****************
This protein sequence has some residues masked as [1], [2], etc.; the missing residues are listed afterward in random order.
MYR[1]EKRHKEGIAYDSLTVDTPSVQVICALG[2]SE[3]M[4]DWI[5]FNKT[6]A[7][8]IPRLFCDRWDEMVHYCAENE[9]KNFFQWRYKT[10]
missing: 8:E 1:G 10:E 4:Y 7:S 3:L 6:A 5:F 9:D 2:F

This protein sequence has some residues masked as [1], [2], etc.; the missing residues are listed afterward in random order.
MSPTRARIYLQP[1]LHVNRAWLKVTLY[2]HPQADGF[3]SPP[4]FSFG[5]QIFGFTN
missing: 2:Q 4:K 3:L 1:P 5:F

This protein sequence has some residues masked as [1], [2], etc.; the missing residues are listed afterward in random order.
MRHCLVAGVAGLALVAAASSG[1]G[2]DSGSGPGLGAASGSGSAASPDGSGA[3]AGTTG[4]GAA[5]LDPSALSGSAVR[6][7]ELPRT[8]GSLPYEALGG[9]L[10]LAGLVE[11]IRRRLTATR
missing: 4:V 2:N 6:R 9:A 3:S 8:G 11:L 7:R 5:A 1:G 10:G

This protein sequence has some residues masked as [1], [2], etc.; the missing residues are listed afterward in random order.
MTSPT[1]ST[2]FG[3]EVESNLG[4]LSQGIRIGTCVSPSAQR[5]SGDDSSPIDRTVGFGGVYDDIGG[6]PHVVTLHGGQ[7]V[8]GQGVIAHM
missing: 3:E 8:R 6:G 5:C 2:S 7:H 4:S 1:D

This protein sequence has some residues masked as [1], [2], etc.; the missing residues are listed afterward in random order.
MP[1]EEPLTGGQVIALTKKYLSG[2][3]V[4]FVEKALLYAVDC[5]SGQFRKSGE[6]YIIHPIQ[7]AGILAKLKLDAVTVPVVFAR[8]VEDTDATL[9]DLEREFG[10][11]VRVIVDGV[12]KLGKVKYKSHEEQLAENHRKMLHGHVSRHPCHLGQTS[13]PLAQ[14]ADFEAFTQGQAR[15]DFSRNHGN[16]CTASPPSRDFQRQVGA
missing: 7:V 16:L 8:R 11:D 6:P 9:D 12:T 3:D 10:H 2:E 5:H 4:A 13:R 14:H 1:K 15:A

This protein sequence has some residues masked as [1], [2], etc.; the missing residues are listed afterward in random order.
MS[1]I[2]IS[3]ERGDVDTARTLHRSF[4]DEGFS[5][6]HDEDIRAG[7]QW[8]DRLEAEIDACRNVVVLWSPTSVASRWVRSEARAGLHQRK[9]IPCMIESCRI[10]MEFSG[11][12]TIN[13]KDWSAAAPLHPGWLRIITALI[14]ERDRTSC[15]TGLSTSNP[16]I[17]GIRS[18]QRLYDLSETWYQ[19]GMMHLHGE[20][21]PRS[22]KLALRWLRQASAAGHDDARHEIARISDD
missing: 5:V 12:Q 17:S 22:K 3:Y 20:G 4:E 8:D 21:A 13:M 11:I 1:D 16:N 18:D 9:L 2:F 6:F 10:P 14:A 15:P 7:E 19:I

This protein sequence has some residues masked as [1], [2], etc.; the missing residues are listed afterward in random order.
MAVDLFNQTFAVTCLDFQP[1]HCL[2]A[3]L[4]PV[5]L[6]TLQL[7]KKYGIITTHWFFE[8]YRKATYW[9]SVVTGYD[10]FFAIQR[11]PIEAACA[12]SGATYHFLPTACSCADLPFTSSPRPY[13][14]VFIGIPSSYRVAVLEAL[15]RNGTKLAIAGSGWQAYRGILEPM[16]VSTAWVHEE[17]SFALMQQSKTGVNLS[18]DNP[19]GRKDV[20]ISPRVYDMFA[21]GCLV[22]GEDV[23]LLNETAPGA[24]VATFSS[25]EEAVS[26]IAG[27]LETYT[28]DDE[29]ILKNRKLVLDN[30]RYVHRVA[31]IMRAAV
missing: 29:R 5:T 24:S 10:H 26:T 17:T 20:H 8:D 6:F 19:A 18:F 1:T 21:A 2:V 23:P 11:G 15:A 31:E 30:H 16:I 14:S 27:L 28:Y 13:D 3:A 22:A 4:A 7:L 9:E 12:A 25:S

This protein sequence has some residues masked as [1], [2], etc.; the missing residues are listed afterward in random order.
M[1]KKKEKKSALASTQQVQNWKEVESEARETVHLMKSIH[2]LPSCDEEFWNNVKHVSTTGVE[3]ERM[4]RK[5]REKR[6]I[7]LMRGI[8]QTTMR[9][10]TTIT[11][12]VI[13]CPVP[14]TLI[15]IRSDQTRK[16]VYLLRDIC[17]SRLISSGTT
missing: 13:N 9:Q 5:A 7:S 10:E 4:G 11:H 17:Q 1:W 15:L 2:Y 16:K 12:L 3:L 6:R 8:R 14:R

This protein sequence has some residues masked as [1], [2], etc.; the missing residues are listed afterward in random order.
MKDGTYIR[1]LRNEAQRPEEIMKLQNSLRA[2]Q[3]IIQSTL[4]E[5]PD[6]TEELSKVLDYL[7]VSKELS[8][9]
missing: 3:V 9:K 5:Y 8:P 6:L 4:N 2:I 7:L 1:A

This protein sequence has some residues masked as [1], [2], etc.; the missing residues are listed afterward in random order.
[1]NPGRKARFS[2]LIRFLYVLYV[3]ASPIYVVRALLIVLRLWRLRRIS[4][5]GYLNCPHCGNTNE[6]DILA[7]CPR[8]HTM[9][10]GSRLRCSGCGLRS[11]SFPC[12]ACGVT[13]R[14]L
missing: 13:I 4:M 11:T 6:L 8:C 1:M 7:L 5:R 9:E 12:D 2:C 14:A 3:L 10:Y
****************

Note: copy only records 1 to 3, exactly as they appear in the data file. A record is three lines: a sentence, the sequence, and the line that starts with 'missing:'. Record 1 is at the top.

This protein sequence has some residues masked as [1], [2], etc.; the missing residues are listed afterward in random order.
MYR[1]EKRHKEGIAYDSLTVDTPSVQVICALG[2]SE[3]M[4]DWI[5]FNKT[6]A[7][8]IPRLFCDRWDEMVHYCAENE[9]KNFFQWRYKT[10]
missing: 8:E 1:G 10:E 4:Y 7:S 3:L 6:A 5:F 9:D 2:F

This protein sequence has some residues masked as [1], [2], etc.; the missing residues are listed afterward in random order.
MSPTRARIYLQP[1]LHVNRAWLKVTLY[2]HPQADGF[3]SPP[4]FSFG[5]QIFGFTN
missing: 2:Q 4:K 3:L 1:P 5:F

This protein sequence has some residues masked as [1], [2], etc.; the missing residues are listed afterward in random order.
MRHCLVAGVAGLALVAAASSG[1]G[2]DSGSGPGLGAASGSGSAASPDGSGA[3]AGTTG[4]GAA[5]LDPSALSGSAVR[6][7]ELPRT[8]GSLPYEALGG[9]L[10]LAGLVE[11]IRRRLTATR
missing: 4:V 2:N 6:R 9:A 3:S 8:G 11:L 7:R 5:A 1:G 10:G